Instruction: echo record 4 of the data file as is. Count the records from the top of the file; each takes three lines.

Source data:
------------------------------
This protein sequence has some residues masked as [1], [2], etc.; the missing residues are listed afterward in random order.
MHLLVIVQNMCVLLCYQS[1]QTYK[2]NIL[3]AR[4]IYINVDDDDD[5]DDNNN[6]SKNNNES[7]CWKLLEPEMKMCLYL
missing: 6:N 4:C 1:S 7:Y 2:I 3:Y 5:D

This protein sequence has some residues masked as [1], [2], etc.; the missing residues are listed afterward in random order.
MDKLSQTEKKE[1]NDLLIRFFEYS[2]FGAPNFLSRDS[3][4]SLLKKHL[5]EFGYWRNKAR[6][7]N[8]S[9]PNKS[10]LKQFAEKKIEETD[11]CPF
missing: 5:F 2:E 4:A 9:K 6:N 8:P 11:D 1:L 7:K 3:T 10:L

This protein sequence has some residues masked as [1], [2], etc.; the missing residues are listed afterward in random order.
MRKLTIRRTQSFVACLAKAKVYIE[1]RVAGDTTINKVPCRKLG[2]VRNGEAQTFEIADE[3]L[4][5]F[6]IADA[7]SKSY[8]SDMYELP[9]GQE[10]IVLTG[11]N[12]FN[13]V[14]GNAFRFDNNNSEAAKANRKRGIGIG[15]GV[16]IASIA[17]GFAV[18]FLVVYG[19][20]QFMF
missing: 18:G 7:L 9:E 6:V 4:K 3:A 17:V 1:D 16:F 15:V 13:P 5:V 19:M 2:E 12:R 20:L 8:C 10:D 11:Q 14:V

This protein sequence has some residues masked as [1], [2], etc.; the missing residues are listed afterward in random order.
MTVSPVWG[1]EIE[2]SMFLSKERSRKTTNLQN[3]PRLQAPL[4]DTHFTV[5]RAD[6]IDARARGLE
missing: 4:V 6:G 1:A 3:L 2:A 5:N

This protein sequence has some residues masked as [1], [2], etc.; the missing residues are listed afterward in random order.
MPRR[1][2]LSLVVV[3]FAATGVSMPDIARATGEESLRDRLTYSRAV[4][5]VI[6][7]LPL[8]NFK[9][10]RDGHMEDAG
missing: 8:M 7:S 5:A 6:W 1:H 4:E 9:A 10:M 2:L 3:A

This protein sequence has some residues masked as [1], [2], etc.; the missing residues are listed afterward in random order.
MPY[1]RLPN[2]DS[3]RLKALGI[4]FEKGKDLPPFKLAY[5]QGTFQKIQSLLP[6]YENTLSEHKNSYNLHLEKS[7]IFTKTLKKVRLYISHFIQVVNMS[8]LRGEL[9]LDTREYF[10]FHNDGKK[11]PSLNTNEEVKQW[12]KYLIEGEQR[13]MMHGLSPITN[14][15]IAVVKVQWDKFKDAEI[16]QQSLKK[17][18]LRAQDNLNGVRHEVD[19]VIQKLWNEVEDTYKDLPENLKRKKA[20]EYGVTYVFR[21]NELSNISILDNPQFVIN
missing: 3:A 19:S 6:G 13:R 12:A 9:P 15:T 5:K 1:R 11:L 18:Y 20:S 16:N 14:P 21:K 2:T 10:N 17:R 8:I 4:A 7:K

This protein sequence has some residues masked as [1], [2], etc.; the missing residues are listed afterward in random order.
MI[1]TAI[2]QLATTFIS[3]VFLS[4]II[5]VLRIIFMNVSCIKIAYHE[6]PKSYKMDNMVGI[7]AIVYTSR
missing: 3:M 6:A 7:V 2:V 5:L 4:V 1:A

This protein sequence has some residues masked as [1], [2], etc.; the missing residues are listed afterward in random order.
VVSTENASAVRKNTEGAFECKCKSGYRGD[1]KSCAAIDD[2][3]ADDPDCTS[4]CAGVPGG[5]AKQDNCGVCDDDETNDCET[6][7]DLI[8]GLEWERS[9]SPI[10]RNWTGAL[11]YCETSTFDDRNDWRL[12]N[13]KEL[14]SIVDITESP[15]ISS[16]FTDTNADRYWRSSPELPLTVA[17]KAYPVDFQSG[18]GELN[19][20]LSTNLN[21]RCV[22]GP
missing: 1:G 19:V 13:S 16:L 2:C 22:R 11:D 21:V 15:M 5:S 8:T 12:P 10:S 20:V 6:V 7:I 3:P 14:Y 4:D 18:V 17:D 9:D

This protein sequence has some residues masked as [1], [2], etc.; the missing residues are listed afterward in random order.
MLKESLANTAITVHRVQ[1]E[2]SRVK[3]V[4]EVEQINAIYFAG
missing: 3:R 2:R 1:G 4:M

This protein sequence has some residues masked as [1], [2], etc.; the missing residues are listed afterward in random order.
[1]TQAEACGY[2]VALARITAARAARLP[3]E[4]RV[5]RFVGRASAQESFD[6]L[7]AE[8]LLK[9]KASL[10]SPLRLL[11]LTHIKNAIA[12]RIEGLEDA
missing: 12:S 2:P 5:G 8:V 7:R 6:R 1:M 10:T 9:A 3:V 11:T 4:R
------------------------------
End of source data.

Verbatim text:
This protein sequence has some residues masked as [1], [2], etc.; the missing residues are listed afterward in random order.
MTVSPVWG[1]EIE[2]SMFLSKERSRKTTNLQN[3]PRLQAPL[4]DTHFTV[5]RAD[6]IDARARGLE
missing: 4:V 6:G 1:A 3:L 2:A 5:N